Stodghill Says So

An opinionated posting on a variety of subjects by a former newspaper reporter and columnist whose daily column was named best in Indiana by UPI. The Blog title is that used in his high school sports predictions for the Muncie Evening Press.

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Location: Cuyahoga Falls, Ohio, United States

At the age of 18 I was a 4th Infantry Division rifleman in the invasion of Normandy, then later was called back for the Korean War. Put in a couple of years as a Pinkerton detective. Much of my life was spent as a newspaper reporter, sports writer and daily columnist. Published three books on high school sports in Ohio and Indiana. I write mystery fiction for Alfred Hitchcock Mystery Magazine and others. Three books, Normandy 1944 - A Young Rifleman's War, The Hoosier Hot Shots, and From Devout Catholic to Communist Agitator are now available from Amazon, Barnes & Noble and other booksellers. So are four collections of short mysteries: Jack Eddy Stories Volumes 1 and 2, Midland Murders, and The Rough Old Stuff From Mike Shayne Mystery Magazine.

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Tuesday, July 03, 2007

Memories of another Fourth of July


It began hours before first light on the Fourth of July, the relentless artillery barrage that turned the sky ahead from inky black to golden yellow. Navy vessels offshore, battleships and cruisers, joined the firing and their shells passed overhead with the rustling sound of snakes slithering through dry leaves. The noise, the rumble and roar of explosions, continued hour after hour through the night and didn’t cease even when dawn broke over the green fields of Normandy.
July Fourth, but this was not a fireworks display intended to entertain appreciative onlookers. Instead this was the sound and sight of death descending on men huddled deep in holes dug in the ground. How could anyone survive such a pounding from above, from the shrapnel whirling through the air in search of a body to tear apart, from the onslaught against the mind and the nervous system? Some didn’t, of course, those that suffered a direct hit, and yet when it ended or when they became aware that enemy soldiers were beginning to advance on their position the majority were ready to rise up and fight.
It’s always that way. You can kill men with bombs and shells, but only some of them. The rest may be shaken, yet still ready to do battle. Then other men on the ground must finish the job, if it is even possible for it to be finished. That’s the role of the infantry: close with the enemy and then kill or be killed. In the end it always depends upon them, the foot soldiers.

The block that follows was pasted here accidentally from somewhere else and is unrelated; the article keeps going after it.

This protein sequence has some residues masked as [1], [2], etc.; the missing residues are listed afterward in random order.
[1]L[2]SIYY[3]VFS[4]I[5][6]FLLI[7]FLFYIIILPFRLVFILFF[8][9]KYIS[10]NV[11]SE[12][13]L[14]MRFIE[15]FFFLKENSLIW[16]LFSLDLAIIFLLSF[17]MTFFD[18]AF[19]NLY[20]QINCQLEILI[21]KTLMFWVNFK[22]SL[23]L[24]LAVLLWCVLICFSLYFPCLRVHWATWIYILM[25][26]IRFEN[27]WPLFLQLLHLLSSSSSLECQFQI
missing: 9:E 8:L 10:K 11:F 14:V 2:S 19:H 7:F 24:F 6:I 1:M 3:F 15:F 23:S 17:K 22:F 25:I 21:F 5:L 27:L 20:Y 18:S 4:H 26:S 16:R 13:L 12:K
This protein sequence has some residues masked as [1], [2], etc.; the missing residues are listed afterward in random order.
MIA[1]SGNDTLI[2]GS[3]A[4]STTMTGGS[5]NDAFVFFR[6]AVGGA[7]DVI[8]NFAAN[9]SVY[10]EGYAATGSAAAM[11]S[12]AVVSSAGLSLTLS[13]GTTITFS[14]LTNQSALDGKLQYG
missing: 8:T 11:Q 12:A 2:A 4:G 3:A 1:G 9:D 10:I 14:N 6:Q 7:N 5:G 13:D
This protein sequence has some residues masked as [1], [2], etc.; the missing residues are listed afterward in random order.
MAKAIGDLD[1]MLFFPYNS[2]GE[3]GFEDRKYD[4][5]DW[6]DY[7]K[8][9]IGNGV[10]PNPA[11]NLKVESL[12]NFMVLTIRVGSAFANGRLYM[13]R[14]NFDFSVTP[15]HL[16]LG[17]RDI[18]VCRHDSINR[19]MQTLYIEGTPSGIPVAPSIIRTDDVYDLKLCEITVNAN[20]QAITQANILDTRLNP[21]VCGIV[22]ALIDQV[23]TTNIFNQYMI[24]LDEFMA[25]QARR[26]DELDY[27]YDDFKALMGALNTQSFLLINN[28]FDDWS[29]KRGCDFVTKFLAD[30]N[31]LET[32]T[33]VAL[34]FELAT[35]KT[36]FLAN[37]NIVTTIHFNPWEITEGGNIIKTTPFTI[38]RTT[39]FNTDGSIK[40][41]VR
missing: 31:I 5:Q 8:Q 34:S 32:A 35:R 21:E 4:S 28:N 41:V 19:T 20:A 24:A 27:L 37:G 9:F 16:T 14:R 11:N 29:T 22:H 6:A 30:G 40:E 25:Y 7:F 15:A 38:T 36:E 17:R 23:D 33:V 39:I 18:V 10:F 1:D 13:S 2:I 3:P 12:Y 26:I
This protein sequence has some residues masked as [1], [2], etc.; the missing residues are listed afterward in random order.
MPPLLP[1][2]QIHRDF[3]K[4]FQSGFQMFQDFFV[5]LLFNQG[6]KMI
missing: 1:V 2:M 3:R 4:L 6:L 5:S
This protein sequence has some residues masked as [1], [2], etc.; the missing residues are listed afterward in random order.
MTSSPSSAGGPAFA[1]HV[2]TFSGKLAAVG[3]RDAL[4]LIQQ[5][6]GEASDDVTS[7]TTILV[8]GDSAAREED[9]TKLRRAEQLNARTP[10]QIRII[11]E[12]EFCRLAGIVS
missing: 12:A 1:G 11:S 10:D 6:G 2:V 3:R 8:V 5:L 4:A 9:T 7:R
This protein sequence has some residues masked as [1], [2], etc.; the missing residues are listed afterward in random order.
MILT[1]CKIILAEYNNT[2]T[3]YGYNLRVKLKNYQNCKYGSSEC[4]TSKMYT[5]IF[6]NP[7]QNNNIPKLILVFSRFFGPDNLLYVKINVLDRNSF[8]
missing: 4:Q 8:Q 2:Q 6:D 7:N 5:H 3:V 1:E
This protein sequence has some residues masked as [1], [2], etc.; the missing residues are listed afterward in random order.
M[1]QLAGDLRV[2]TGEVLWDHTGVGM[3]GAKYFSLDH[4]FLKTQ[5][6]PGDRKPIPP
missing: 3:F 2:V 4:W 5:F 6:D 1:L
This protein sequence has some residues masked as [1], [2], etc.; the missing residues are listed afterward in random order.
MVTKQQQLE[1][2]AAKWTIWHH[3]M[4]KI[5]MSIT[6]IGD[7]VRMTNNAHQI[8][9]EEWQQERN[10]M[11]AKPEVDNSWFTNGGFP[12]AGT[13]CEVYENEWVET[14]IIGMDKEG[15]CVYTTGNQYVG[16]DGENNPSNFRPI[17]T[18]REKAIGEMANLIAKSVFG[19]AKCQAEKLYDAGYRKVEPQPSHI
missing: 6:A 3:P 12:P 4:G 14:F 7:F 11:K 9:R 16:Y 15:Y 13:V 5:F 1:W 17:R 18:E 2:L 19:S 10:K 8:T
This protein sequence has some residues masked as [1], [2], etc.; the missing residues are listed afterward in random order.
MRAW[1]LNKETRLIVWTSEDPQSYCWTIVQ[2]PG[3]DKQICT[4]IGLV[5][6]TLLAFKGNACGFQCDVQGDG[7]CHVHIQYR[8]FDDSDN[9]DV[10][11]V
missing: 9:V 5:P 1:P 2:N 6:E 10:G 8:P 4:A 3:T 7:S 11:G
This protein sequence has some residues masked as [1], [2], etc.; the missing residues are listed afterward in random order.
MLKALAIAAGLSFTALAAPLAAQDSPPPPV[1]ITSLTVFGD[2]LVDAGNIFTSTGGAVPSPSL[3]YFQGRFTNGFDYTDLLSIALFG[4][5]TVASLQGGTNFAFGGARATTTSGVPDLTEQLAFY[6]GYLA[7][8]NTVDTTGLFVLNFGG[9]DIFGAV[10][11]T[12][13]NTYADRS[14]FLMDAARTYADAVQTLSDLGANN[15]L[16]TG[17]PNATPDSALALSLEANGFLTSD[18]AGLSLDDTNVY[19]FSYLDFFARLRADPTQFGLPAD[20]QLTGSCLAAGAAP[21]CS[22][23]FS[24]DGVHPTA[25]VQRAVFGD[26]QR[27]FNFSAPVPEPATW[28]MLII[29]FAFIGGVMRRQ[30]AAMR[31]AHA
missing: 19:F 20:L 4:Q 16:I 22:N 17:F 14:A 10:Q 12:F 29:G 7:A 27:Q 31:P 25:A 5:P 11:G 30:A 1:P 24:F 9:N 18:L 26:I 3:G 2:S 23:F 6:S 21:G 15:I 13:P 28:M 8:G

That’s what we were, those of us looking on. Riflemen, machine gunners, mortar men. And this, we knew, was the start of the Big Push. We also knew that soon we would march down from the high ground where we watched, march down into the cauldron, into the valley of death.
We did not know that within the space of a dozen days 40,000 Americans would fall on a short stretch of land that in a mere half-hour could be traveled by the driver of a car. It was fortunate that we did not know. Infantrymen are always aware that what lies ahead will be bad. It is better not to know just how bad.
And so we watched and listened as those memorable Fourth of July fireworks continued on through much of the day. Late in the afternoon we heard from panicky rear-echelon men of the division ahead that the Germans were giving them an unmerciful beating. The same Germans who had been at ground zero during that unrelenting barrage. We should flee for our lives, they told us, but we didn’t. Instead we just waited quietly, knowing there was little to be said, until the order to start moving forward arrived. It came, as we knew it would, and then, as we always did, we followed the familiar words from the platoon sergeants and squad leaders, “Follow me.” The battle cry of the infantry, follow me. Follow me and die. Many did, some of us didn’t. Those who didn’t could never forget.
What we were doing, or so we thought, would end war forever. That never happened. The killing, the suffering, the inhumanity of it all may pause for a time, then begin again. It always has, it seems it always will. The world never runs short of old men ready to send young men out to kill, out to die. Then, as time moves on, old enemies become new allies – the British, the Germans, the Italians, the Japanese. Peter Bowman may have said it best in Beach Red, perhaps the greatest book on war ever written: “Battle doesn’t determine who is right. Only who is left.” And this about those who survive: “There’s a corner of your mind that’ll never sleep again.”
Enjoy Independence Day. It came with a price.
www.dickstodghill.com

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